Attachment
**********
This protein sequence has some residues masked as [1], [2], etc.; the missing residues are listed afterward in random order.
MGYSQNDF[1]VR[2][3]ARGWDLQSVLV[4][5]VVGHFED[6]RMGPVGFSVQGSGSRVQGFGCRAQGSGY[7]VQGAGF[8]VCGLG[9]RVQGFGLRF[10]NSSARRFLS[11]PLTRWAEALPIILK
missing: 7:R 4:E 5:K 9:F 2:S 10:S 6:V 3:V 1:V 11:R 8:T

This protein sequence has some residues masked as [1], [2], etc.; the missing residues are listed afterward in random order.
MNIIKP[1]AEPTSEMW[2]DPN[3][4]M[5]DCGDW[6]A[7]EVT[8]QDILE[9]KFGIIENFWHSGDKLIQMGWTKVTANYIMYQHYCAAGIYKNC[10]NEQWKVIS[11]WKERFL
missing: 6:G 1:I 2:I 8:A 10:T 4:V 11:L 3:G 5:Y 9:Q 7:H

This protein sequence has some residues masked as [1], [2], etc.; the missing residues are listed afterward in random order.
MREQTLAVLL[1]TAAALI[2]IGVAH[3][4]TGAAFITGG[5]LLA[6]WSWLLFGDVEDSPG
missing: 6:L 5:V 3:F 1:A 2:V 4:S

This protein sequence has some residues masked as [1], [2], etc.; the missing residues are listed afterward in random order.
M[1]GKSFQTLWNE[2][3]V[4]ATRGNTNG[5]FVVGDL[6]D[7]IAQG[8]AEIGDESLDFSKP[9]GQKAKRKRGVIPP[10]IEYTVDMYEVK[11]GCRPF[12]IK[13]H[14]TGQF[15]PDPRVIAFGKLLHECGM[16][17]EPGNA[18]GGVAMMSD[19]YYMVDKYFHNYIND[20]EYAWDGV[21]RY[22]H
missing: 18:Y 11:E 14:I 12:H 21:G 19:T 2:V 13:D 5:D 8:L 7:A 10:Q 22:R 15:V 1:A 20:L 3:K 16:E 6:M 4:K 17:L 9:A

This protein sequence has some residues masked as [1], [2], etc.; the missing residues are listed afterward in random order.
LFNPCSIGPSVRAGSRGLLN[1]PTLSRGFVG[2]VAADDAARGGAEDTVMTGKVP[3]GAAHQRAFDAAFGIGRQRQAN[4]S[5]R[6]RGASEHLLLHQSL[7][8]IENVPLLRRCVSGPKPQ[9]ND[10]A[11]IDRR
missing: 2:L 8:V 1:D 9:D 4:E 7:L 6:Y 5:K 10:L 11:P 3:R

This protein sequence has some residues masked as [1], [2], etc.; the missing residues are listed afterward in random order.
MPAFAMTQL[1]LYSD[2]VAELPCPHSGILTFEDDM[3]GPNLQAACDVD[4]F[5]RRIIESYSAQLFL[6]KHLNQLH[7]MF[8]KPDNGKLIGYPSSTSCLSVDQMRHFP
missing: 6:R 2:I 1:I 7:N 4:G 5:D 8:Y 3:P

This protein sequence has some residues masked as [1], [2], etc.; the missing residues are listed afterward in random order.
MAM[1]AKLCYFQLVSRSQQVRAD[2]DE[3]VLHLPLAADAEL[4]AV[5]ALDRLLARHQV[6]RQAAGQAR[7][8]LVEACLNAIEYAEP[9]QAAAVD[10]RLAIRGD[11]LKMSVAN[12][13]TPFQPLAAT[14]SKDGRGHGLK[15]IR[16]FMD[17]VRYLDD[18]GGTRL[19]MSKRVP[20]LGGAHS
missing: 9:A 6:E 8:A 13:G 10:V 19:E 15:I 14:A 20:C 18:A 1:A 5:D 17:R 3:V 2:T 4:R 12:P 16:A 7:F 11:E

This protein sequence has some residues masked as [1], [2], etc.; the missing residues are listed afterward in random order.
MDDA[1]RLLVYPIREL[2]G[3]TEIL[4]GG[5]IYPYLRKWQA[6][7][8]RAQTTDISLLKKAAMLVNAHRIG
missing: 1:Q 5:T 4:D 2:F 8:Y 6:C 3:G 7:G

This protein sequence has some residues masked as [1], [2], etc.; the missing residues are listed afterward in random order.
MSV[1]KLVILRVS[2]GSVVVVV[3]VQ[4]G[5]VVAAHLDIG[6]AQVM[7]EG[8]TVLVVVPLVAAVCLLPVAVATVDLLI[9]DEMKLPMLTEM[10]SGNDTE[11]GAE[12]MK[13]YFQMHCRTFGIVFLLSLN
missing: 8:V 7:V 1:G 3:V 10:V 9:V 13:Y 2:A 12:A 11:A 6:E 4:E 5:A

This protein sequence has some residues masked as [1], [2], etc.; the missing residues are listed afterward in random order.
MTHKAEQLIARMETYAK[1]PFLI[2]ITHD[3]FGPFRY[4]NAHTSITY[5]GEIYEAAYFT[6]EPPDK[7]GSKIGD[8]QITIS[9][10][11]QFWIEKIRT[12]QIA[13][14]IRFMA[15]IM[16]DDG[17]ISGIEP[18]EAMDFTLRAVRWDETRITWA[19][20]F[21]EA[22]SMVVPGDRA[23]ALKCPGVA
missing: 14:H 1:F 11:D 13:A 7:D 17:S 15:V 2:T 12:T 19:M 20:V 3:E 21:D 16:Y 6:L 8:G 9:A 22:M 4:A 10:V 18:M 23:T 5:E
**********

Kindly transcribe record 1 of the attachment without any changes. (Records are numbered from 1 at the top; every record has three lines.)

This protein sequence has some residues masked as [1], [2], etc.; the missing residues are listed afterward in random order.
MGYSQNDF[1]VR[2][3]ARGWDLQSVLV[4][5]VVGHFED[6]RMGPVGFSVQGSGSRVQGFGCRAQGSGY[7]VQGAGF[8]VCGLG[9]RVQGFGLRF[10]NSSARRFLS[11]PLTRWAEALPIILK
missing: 7:R 4:E 5:K 9:F 2:S 10:S 6:V 3:V 1:V 11:R 8:T